Indian Budget: Politics Outweighs Fiscal Discipline

The INR 7.04tr borrowing plan for FY2020 beats the consensus view of INR 6.4tr. A sharp, 31% rise over revised INR 5.35tr borrowing in the current fiscal year will not only pressure the borrowing costs higher but also be a significant crowding out of private investment. Moreover, it will sustain government debt-to-GDP ratio at the current high level, without much assurance about the plan to bring it down to 40% by 2025.

Loose fiscal policy may support growth, though not without its inflationary side-effects. This means the central bank (RBI) will have to tread a cautious path on the monetary policy. We aren’t forecasting the RBI to move rates this year, but, with the ongoing pressure from the government to pursue growth-friendly policy, we wouldn’t be taken aback if the central bank cuts rates at as early as next week.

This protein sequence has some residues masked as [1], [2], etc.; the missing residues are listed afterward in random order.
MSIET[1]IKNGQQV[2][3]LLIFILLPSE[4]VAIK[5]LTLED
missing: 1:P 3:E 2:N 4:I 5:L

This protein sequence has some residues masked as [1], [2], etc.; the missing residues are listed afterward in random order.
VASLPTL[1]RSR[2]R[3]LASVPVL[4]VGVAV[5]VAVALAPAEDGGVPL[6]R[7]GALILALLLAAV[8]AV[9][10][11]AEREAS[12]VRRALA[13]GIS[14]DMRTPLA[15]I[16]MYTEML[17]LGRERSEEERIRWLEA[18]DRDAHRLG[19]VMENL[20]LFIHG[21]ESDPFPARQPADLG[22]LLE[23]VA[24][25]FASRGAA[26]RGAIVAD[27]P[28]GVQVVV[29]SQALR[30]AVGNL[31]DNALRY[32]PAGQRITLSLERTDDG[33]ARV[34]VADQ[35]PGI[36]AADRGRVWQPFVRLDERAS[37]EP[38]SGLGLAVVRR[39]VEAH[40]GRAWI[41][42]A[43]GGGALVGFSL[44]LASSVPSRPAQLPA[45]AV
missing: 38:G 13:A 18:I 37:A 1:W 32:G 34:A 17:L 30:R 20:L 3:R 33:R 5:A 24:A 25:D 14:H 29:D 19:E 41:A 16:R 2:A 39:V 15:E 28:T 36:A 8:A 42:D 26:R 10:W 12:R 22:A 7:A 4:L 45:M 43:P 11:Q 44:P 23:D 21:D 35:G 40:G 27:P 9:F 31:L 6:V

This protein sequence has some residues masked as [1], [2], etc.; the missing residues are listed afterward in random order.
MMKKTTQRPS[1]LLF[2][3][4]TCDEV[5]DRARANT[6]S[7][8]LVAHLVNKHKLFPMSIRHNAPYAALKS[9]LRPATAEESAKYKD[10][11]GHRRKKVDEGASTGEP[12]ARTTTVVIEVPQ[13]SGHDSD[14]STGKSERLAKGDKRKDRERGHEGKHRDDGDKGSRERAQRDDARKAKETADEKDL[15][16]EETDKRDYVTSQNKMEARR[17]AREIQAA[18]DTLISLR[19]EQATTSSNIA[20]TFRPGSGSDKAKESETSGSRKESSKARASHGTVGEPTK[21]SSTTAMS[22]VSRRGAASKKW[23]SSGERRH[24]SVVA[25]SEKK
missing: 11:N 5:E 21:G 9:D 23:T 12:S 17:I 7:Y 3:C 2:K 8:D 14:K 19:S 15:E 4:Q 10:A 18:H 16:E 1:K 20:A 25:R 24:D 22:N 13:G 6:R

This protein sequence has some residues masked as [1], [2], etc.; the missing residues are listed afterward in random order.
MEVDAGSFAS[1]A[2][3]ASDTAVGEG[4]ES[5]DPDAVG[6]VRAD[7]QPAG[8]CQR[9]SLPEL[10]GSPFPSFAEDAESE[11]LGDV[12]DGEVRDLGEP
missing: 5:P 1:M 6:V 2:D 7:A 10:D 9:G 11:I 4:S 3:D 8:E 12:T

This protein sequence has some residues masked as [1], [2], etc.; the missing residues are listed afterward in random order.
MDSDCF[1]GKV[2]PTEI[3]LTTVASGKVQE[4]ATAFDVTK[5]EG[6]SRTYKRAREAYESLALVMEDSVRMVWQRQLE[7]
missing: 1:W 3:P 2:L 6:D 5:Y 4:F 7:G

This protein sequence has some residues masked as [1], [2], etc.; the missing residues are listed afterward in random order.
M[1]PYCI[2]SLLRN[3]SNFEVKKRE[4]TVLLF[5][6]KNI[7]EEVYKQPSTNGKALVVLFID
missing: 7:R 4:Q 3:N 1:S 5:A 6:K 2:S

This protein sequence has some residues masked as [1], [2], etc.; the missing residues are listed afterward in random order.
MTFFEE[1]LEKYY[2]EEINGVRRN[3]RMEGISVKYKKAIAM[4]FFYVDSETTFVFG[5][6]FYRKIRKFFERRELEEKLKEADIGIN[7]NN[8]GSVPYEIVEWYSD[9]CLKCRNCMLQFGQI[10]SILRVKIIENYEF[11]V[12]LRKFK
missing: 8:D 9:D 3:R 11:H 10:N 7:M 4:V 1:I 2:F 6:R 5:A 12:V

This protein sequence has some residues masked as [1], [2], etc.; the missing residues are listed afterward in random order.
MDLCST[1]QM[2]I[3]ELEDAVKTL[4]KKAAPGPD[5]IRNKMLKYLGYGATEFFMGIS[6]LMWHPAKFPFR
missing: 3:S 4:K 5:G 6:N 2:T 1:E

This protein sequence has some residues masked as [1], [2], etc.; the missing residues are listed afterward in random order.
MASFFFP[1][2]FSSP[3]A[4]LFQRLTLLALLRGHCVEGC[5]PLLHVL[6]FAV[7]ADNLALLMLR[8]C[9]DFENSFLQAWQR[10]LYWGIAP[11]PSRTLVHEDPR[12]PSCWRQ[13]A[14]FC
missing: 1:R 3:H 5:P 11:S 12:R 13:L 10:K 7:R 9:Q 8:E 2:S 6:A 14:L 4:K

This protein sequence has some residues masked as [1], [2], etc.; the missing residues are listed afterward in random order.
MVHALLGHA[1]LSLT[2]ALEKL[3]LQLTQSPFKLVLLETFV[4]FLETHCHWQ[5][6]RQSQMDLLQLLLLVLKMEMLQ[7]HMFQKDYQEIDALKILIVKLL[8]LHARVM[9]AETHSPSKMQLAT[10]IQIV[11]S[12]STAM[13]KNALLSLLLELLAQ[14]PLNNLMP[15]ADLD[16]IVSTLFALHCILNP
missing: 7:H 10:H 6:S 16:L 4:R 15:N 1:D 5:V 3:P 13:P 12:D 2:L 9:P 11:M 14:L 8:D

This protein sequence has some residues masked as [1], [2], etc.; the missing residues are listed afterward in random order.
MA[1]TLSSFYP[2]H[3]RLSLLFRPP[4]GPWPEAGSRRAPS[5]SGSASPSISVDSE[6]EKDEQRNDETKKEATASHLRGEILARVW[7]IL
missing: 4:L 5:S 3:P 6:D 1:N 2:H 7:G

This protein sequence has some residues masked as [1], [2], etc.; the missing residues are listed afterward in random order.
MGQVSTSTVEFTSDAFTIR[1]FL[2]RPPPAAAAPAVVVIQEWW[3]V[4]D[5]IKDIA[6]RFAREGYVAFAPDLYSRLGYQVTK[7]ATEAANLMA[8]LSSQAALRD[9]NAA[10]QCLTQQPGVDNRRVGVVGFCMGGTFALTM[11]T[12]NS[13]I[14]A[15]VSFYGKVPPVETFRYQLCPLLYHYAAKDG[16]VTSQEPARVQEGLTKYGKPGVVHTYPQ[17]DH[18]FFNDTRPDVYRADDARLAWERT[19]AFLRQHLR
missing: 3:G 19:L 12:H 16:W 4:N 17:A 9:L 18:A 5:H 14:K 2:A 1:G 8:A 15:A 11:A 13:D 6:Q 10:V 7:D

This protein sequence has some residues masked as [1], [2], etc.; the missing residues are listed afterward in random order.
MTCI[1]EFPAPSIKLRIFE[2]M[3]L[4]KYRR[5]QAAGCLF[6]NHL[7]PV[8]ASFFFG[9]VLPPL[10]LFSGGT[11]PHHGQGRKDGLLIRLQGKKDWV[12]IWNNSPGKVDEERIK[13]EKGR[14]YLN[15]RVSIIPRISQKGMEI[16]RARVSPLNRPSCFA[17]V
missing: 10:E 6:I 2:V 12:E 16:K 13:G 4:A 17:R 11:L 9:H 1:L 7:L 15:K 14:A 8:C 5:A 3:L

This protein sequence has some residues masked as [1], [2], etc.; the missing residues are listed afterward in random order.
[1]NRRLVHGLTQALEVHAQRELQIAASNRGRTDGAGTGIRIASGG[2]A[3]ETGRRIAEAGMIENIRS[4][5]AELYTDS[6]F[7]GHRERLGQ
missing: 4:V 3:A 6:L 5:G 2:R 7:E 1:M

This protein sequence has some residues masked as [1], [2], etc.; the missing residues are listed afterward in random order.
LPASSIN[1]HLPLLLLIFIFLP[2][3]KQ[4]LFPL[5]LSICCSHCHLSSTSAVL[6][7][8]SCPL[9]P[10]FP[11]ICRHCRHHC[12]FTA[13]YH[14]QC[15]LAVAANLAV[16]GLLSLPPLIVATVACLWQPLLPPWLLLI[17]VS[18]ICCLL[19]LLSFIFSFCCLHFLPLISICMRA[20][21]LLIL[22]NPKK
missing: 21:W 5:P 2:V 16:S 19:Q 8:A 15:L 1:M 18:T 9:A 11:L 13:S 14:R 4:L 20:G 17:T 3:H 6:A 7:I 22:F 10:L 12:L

Finally, the question is whether these populist measures will help the incumbent government to remain in power for a second term? This hinges on whether the measures will actually be implemented in time for elections, or whether they just remain announcements. A voter will want to see real benefits before he votes. 

Budget in figures

 

 

Source: Government Budget Statistics

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